Thursday, October 17

SB 50 garners support from NWWNC amid concerns over city planning, affordability


Both Senate Bill 50 and the Transit Oriented Community program proposed by Los Angeles City Council seek to densify housing around major transit hubs, like LA Metro bus and train lines. (Daily Bruin file photo)

Both Senate Bill 50 and the Transit Oriented Community program proposed by Los Angeles City Council seek to densify housing around major transit hubs, like LA Metro bus and train lines. (Daily Bruin file photo)


A California senate bill may lift height restrictions on residential buildings near transit lines if passed.

Buildings in the Village are generally limited to 40 feet, according to the Westwood Village Specific Plan, the master document for Westwood Village. If Senate Bill 50 is passed, local ordinances preventing the construction of denser and taller housing near single-family homes may be removed in areas near major transit locations, including some bus and train stops.

The North Westwood Neighborhood Council voted in support of the bill at a council meeting Wednesday.

Ryan Snyder, a member of the NWWNC who teaches an urban planning course at UCLA, said he thinks the bill offers a solution to the prevalent issue of affordable housing in Westwood by encouraging the construction of affordable housing near transit areas.

“It’s important that the city see that there are people in Westwood who think that the affordable housing issue is big and that converting some single-family residential neighborhoods is a big part of that solution,” Snyder said.

Los Angeles City Councilmember Paul Koretz, who represents Westwood and surrounding areas, proposed a resolution opposing SB 50.

Koretz said in a press release he thinks the bill focuses mainly on real estate commercialization and takes away planning powers of local governments like the LA City Council.

Alison Simard, a spokesperson for Koretz’s office, said she thinks the bill would overtake and slow down the progress their office has made in regard to transit-oriented planning.

According to the resolution, the bill would override Measure JJJ, which set affordable housing requirements and hiring restrictions to favor local workers on residential projects. The measure also created the Transit Oriented Community Affordable Housing Incentive Program, which aims to encourage more construction of affordable housing near transit lines.

Unlike the senate bill, the TOC program was crafted specifically for Los Angeles neighborhoods and does not extend into single-family neighborhoods. The program also aims to keep the expanded development within commercial districts, according to the resolution.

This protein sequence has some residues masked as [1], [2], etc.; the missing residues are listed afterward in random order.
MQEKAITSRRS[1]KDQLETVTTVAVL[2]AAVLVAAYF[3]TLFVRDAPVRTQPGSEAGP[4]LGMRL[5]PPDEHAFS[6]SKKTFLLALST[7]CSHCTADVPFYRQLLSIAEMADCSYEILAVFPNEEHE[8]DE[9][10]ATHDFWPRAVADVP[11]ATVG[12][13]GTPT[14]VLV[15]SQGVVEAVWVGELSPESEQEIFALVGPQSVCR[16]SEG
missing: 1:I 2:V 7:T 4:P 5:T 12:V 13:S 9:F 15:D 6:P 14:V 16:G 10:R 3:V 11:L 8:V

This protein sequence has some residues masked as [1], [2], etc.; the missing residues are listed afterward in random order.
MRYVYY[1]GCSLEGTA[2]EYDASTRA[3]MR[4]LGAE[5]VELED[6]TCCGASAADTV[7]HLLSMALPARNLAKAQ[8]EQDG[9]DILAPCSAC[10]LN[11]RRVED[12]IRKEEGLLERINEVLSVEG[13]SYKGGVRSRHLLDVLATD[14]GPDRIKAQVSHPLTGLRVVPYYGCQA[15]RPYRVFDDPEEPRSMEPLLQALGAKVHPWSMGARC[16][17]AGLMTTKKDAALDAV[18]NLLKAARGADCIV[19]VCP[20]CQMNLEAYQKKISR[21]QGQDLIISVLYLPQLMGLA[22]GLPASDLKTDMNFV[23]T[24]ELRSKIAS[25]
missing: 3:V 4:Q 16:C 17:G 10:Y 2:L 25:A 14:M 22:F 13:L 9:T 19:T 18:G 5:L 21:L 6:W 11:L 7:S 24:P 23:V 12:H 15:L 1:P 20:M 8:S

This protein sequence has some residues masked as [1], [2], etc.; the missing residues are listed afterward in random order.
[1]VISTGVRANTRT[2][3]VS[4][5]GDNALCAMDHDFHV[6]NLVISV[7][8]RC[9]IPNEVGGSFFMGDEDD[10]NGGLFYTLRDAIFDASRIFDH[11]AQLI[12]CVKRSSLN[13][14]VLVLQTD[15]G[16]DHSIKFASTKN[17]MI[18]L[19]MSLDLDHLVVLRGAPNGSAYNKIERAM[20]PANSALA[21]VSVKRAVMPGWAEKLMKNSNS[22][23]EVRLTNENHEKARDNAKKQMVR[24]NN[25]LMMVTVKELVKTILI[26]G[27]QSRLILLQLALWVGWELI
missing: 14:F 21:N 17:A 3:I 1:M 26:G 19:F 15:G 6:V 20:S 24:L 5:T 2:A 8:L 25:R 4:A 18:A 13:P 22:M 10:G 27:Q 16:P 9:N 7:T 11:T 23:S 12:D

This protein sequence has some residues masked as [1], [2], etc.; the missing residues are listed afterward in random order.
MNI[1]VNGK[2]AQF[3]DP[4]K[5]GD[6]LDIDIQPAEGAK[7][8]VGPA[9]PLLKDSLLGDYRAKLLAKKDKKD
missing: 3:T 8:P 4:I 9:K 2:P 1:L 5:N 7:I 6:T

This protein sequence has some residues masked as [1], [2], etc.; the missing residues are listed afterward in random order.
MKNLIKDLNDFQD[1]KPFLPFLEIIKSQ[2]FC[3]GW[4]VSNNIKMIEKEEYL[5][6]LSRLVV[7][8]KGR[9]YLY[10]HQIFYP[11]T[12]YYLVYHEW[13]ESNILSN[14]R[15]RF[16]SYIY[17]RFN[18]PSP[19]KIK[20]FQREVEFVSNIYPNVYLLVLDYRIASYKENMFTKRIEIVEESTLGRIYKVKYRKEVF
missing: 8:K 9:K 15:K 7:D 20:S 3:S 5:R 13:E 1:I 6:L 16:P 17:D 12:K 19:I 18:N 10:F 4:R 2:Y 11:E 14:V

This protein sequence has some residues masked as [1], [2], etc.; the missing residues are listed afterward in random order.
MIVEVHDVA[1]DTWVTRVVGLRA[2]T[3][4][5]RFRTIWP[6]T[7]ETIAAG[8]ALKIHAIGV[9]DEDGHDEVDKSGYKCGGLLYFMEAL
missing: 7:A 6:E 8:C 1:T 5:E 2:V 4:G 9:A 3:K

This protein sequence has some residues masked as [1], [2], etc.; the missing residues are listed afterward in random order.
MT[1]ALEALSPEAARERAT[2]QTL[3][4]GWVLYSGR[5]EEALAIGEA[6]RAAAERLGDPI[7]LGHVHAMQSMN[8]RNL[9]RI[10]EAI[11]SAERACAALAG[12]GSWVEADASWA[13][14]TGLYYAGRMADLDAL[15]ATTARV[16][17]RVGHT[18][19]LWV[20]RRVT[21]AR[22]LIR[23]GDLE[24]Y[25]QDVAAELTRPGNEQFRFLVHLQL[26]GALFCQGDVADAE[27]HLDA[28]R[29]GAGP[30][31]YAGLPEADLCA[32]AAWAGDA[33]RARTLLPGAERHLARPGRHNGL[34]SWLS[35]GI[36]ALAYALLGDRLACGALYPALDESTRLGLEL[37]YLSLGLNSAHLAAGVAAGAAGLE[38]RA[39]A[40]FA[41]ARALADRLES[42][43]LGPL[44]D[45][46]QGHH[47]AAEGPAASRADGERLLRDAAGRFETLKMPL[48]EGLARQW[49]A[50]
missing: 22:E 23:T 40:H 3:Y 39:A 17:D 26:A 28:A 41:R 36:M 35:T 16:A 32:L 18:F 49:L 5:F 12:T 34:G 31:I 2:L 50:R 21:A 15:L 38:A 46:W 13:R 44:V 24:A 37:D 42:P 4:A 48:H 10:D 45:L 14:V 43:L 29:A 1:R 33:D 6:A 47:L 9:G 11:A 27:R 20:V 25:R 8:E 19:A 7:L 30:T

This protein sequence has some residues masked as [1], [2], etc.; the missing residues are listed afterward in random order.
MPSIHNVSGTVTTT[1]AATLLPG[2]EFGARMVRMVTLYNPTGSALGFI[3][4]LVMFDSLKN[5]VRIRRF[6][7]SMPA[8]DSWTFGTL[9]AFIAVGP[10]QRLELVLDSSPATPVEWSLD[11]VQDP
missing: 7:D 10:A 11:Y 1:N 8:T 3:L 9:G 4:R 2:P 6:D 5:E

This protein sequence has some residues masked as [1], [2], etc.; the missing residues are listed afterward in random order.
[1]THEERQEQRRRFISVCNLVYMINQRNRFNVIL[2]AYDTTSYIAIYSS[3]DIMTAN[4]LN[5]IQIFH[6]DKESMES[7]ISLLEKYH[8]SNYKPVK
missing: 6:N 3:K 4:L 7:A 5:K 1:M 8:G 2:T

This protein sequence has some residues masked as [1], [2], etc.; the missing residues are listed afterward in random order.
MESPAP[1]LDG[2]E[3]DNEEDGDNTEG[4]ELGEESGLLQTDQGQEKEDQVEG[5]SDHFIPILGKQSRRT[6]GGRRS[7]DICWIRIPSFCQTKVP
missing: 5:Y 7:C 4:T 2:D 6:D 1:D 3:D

The TOC program is also tailored to each specific community while the implementation of the senate bill is not as clearly defined, according to the resolution.

The LA Department of City Planning also created the Transit Neighborhood Plans program in 2012 in partnership with LA Metro. TNP aims to build residential areas and jobs around Metro’s transit network, according to Metro’s website.

Simard said she thinks the senate bill would forfeit LA City Council’s control over city planning.

“SB 50 would stamp out the TNP and TOC work and replace it. We have been working on it a couple years down the line,” Simard said. “We can’t deny upzoning – you’ll have a whole block of one- to two-story homes and in the middle of it a seven-story building.”

Simard also said she thinks upzoning would lead to negative environmental impacts because the buildings would create heat islands that would contribute to climate change.

She added she thinks there are too few required affordable housing units in the new buildings.

“It is not affordable housing,” Simard said. “Developers want a return on their investment.”

Laura Lake, a member of the Westwood Homeowners Association and a board member of a nonprofit public safety advocacy group called Fix the City, said she is against the bill because she thinks it will cause density-related issues, such as slower emergency response times and increased traffic.

“It’s deceptive and a threat to public safety and quality of life of people in the community,” Lake said.

Lake said she is against the bill for safety reasons, specifically related to Emergency Medical Services response times.

“The response time is really only five minutes 40% of the time and density will only make that worse when disaster strikes,” Lake said.

Snyder said because of the increased amount of people living in proximity to transit lines, there would be less density because they will be using transit lines. He said despite a potential increase in the number of people who live near transit lines, the bill would not make these areas denser because the transit lines would allow residents to get around the city more efficiently.

“More people would live near transit, school and their jobs, ” Snyder said. “You have people using transit who wouldn’t normally.”

Lake said she does not think this will necessarily be the case because not everyone will use the transit lines.

“It will increase traffic congestion because not everyone will take the rail line,” Lake said. “They may need to work elsewhere.”

Snyder said the bill would lower rent rates for students in the area surrounding the new residential buildings, even if the newly constructed buildings are expensive.

“The market is horrible for affordable housing right now. There is a high demand for housing and an undersupply which leads to high prices,” Snyder said. “But when there is more supply, that should lower the prices.”

Lake said only 7% of the new residential buildings would contain low-income housing units.